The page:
Dishonorable mention: Durbin for his comments comparing American soldiers to Nazis, Gulag guards, and associates of Pol Pot will certainly hurt. Also, election fraud and voter intimidation, as outlined in the American Center for Voting Rights' recent report on the 2004 Presidential election, with the number 1 hot spot being identified as Philadelphia.

In summary, though there are significant problems the Republican Party will be facing in the coming months and years, I wouldn't be popping the champagne corks yet if I were a member or supporter of the Democratic Party.

Congressional Republicans really hate the environment:

That's why, as part of new energy legislation, the tax credit for hybrid vehicles will increase, and be on a sliding scale with more efficient vehicles getting a higher tax credit. Also, this bill will allow for credits for new fuel-saving diesel cars expected out within the next couple of years. Score one for Big Oil. Just makes you want to run to your nearest Congressman's office and say, "Fie, fie, why do you hate the environment so!" In case you're wondering, yes, this is sarcasm. As a random thought, does anyone even say "Fie" anymore? Oh well, sounded cool. In all seriousness, though, this is a solid bill and a good step towards reducing our dependence on foreign oil. For me, the issue has always been more about doing less business with people who don't like us and, for that matter, who don't like their own people if their actions are an accurate gauge of the opinions of their leaders. In short, oil has, to me, been more of an issue of national security and human rights than one of the environment. On those bases, I urge President Bush to sign this bill into law.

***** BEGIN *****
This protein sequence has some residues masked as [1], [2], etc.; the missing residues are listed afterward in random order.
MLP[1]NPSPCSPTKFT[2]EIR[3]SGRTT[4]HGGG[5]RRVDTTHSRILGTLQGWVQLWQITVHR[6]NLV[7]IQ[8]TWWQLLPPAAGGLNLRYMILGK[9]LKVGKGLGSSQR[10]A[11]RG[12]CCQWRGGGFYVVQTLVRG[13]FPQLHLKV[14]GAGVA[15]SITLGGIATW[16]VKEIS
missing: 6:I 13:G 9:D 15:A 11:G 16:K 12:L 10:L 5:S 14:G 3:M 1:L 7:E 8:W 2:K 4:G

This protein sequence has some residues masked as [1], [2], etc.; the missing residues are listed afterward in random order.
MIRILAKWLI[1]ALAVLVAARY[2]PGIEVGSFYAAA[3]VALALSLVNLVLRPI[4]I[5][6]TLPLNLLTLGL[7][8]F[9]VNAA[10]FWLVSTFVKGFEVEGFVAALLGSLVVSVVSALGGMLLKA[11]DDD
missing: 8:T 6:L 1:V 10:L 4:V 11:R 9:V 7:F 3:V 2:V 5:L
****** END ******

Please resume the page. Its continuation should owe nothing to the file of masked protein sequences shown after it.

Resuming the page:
Now on to some weird shit:

Smelly fungus sparks search for corpse: The fungus was a giant stinkhorn, scientific name Phallus impudicus, and grew to a size of 20 cm (roughly 8 inches), far larger than such fungi usually grow.

No wonder Belgium is the worst curse word in some Douglas Adams books: A Belgian electric company has announced plans to reimburse customers for ruined appliances in the wake of a strong power surge that affected a number of homes and businesses. The voltage was raised to 380 volts from its normal 220 volts around the town of Turnhout.

They've gotta be kidding: Leftist politicians from Berlin are asking for the government to re-erect a giant statue of Lenin. In my book, that's as offensive as asking to raise a re-raise a giant monument to Hitler. They should be ashamed of themselves, but they apparently lack the wit.

World Cup may be boon to German sex industry: A new 60-room brothel is setting up shop a walk away from Berlin's Olympic Stadium in time for the 2006 World Cup. I guess the theory is watching men try to score on the field, then go "score" after the game.

Oh no, not another one: Pilgrims are flocking to see an image of Jesus in a section of a cut tree branch in Bijeljina, Bosnia. I thought that went out of style with pet rocks.

Man, this man's wife picked a winner: In the same courtroom where, only minutes before, he had pled guilty to the gang-related stabbing death, Joshua Martin Miracle was married. He faces either the death penalty or life without parole. What a winner. If I were a woman, he'd be my first choice. *rolls eyes*

And that's all for now.